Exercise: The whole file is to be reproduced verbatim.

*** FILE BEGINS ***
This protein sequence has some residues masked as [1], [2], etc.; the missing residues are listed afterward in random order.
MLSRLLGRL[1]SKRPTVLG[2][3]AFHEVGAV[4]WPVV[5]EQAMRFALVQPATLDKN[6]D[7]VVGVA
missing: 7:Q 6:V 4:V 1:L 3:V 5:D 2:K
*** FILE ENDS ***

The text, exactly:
This protein sequence has some residues masked as [1], [2], etc.; the missing residues are listed afterward in random order.
MLSRLLGRL[1]SKRPTVLG[2][3]AFHEVGAV[4]WPVV[5]EQAMRFALVQPATLDKN[6]D[7]VVGVA
missing: 7:Q 6:V 4:V 1:L 3:V 5:D 2:K